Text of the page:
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Curr Opin HIV AIDS. 2014 Jul;9(4):317-24. doi: 10.1097/COH.0000000000000069.

Substance use in older HIV-infected patients.

Author information

1
aYale University School of Medicine bCenter for Interdisciplinary Research on AIDS, Yale School of Public Health, New Haven, Connecticut, USA.

Abstract

PURPOSE OF REVIEW:

Substance use may persist throughout the life course and has a substantial impact on health outcomes globally. As HIV-infected individuals are disproportionately impacted by substance use and living longer, it is critical that providers and researchers alike understand the impact of substance use on older, HIV-infected patients and potential treatment options. To this end, we conducted a review of the literature focusing on the most commonly used substances to outline the epidemiology, health consequences, treatment options and latest research relevant to older, HIV-infected patients.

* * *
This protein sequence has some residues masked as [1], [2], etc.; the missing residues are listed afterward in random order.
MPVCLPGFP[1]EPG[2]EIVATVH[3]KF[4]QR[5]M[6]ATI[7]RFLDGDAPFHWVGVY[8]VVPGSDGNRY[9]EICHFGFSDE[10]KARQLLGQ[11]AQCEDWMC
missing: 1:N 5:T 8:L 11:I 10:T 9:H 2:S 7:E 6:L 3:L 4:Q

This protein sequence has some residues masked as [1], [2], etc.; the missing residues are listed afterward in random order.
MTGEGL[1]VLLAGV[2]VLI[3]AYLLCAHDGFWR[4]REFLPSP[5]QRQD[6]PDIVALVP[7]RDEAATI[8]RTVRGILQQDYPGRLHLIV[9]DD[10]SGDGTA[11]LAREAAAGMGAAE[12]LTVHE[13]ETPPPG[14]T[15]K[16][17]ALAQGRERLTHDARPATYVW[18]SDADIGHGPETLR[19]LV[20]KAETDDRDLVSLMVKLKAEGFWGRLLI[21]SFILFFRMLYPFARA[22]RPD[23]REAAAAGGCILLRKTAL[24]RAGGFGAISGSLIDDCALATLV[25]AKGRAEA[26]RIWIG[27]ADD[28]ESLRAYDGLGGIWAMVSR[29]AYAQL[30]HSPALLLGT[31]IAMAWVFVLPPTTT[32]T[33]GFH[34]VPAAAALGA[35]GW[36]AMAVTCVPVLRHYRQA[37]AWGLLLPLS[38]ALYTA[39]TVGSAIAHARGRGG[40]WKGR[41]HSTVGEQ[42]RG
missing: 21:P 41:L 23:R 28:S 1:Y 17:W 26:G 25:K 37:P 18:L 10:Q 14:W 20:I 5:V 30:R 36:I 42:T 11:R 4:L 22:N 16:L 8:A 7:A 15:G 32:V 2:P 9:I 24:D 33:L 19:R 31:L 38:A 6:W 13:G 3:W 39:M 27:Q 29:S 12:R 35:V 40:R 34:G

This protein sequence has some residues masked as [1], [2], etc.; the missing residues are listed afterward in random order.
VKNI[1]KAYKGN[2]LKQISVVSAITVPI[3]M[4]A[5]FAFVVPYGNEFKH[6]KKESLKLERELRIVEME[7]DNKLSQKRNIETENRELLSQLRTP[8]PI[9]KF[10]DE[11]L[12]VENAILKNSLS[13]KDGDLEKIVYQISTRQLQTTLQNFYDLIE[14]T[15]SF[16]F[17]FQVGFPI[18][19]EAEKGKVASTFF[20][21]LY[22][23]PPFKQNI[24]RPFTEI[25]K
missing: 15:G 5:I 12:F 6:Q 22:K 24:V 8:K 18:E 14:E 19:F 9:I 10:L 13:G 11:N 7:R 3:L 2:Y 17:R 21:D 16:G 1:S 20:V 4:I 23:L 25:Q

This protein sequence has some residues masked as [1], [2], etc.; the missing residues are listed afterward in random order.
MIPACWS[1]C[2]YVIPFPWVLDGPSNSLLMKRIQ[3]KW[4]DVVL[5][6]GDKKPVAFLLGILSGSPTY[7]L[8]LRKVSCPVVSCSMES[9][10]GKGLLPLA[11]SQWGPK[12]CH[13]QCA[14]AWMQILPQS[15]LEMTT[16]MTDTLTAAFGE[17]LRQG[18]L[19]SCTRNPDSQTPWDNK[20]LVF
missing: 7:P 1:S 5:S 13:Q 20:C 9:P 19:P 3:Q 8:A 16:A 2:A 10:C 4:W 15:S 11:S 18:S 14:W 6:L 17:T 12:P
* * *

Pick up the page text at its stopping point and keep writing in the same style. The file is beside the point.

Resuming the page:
RECENT FINDINGS:

Substance use impacts older, HIV-infected patients with regards to HIV-related and non-HIV-related outcomes. Counseling strategies are available for marijuana and stimulant use disorders. Brief counseling is useful alongside medications for alcohol, tobacco and opioid use disorders. Many medications for alcohol, tobacco and opioid use disorders are safe in the setting of antiretroviral therapy. Unfortunately, few interventions targeting substance use in older, HIV-infected patients have been developed and evaluated.

SUMMARY:

As older, HIV-infected patients continue to experience substance use and its related health consequences, there will be a growing need for the development of safe and effective interventions, which address the complex needs of this population.

PMID:
24824888
PMCID:
PMC4175926
DOI:
10.1097/COH.0000000000000069
[Indexed for MEDLINE]
Free PMC Article
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